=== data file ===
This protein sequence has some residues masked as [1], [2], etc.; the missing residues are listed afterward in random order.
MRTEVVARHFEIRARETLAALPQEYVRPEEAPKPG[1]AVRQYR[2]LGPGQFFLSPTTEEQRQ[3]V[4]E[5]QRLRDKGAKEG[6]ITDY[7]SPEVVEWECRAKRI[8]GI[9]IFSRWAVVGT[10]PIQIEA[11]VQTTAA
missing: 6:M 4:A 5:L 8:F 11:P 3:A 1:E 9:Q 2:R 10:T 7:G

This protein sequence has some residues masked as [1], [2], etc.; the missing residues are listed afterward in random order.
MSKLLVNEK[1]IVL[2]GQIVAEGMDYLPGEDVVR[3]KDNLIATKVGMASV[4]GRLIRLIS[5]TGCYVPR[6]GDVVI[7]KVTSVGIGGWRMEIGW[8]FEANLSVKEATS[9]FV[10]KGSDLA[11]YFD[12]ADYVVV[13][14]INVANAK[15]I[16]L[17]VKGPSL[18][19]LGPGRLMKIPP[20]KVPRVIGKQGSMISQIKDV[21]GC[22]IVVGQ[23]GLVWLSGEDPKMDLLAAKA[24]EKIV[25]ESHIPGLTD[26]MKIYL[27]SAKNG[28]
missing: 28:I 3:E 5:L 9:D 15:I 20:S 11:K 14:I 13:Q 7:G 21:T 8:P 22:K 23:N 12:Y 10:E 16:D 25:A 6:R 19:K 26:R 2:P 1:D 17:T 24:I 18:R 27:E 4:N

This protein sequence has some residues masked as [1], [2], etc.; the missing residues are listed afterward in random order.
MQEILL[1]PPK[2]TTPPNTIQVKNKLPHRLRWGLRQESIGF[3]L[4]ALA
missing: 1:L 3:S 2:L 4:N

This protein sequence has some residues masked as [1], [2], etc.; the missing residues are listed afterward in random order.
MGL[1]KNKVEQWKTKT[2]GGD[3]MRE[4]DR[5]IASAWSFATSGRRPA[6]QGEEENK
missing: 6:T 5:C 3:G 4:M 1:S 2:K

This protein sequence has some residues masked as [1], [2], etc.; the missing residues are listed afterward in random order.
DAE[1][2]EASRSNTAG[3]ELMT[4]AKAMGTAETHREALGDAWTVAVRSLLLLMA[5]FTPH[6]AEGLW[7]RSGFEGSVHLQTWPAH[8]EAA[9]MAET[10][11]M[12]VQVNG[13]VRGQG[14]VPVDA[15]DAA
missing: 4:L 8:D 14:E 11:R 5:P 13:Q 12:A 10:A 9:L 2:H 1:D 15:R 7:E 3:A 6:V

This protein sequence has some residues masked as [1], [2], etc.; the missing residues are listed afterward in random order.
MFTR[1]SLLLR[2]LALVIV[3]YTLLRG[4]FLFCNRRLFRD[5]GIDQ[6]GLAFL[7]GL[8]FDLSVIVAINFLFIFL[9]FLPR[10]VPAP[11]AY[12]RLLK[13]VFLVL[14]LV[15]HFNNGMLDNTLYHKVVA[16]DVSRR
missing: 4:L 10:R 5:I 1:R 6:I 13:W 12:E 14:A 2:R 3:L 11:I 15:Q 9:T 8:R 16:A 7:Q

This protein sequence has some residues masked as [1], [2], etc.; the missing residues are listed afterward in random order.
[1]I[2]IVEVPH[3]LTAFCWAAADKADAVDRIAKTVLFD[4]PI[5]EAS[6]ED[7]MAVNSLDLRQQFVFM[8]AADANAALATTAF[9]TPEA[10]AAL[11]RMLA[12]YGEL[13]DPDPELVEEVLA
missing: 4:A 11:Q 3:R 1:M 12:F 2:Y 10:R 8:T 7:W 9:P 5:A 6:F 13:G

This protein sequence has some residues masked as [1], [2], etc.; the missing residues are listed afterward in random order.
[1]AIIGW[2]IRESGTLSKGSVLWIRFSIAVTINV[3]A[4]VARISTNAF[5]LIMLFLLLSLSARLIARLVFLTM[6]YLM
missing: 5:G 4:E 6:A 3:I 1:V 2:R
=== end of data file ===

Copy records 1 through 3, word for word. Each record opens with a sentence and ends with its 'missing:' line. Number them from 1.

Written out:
This protein sequence has some residues masked as [1], [2], etc.; the missing residues are listed afterward in random order.
MRTEVVARHFEIRARETLAALPQEYVRPEEAPKPG[1]AVRQYR[2]LGPGQFFLSPTTEEQRQ[3]V[4]E[5]QRLRDKGAKEG[6]ITDY[7]SPEVVEWECRAKRI[8]GI[9]IFSRWAVVGT[10]PIQIEA[11]VQTTAA
missing: 6:M 4:A 5:L 8:F 11:P 3:A 1:E 9:Q 2:R 10:T 7:G

This protein sequence has some residues masked as [1], [2], etc.; the missing residues are listed afterward in random order.
MSKLLVNEK[1]IVL[2]GQIVAEGMDYLPGEDVVR[3]KDNLIATKVGMASV[4]GRLIRLIS[5]TGCYVPR[6]GDVVI[7]KVTSVGIGGWRMEIGW[8]FEANLSVKEATS[9]FV[10]KGSDLA[11]YFD[12]ADYVVV[13][14]INVANAK[15]I[16]L[17]VKGPSL[18][19]LGPGRLMKIPP[20]KVPRVIGKQGSMISQIKDV[21]GC[22]IVVGQ[23]GLVWLSGEDPKMDLLAAKA[24]EKIV[25]ESHIPGLTD[26]MKIYL[27]SAKNG[28]
missing: 28:I 3:E 5:L 9:D 15:I 20:S 11:K 14:I 13:Q 7:G 21:T 8:P 22:K 23:N 12:Y 10:E 16:D 25:A 6:R 19:K 26:R 2:P 1:D 17:T 24:I 18:R 27:E 4:N

This protein sequence has some residues masked as [1], [2], etc.; the missing residues are listed afterward in random order.
MQEILL[1]PPK[2]TTPPNTIQVKNKLPHRLRWGLRQESIGF[3]L[4]ALA
missing: 1:L 3:S 2:L 4:N